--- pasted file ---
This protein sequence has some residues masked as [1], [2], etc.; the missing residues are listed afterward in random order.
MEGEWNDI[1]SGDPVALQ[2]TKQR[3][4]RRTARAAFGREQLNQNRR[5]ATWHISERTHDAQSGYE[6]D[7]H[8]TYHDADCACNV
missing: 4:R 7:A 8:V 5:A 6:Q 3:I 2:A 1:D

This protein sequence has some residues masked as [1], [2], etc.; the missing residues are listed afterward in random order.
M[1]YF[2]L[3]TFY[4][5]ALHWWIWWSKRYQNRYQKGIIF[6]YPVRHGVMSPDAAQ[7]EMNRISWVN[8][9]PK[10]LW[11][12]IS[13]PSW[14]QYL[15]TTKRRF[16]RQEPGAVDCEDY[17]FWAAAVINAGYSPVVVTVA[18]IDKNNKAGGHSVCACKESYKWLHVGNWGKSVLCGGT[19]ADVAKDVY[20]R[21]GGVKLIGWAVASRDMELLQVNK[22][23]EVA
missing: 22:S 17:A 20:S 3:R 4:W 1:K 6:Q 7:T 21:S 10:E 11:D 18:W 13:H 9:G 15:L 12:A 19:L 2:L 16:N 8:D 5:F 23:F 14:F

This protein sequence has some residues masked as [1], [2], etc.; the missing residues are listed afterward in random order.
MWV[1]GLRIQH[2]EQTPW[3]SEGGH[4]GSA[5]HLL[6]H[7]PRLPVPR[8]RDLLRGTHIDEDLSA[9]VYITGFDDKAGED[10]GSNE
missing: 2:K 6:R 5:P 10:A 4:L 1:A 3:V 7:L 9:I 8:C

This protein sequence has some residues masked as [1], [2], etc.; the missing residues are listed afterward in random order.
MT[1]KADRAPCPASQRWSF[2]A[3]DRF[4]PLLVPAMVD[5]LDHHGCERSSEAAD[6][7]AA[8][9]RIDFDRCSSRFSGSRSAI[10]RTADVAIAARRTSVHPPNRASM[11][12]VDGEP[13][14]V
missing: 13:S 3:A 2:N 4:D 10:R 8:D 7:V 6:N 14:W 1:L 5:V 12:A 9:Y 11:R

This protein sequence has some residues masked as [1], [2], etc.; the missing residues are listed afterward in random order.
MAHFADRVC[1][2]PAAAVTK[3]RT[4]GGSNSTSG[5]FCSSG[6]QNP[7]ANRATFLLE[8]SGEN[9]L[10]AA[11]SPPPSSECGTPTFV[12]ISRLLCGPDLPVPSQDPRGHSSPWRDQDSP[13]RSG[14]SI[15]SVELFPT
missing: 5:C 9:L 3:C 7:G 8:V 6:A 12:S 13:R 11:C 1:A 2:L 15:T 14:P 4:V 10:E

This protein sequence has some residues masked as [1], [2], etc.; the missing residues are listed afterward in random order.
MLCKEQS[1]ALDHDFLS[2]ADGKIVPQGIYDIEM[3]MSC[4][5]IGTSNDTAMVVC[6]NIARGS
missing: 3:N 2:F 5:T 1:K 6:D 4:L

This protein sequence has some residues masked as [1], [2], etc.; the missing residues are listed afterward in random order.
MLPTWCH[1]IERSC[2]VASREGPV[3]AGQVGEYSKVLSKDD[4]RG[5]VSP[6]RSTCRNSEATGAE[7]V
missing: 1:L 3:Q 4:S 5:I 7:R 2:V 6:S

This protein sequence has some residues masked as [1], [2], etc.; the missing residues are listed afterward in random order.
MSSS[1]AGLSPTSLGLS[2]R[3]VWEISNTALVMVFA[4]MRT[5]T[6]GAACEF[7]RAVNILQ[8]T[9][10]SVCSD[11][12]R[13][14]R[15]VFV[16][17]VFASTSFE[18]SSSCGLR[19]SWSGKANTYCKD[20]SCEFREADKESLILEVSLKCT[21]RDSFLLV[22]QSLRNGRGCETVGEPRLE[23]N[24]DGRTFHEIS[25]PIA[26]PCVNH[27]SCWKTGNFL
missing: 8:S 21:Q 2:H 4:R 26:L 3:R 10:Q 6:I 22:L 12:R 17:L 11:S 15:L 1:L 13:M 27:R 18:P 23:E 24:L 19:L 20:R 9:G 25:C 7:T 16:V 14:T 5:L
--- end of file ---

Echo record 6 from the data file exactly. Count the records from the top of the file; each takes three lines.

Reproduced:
This protein sequence has some residues masked as [1], [2], etc.; the missing residues are listed afterward in random order.
MLCKEQS[1]ALDHDFLS[2]ADGKIVPQGIYDIEM[3]MSC[4][5]IGTSNDTAMVVC[6]NIARGS
missing: 3:N 2:F 5:T 1:K 6:D 4:L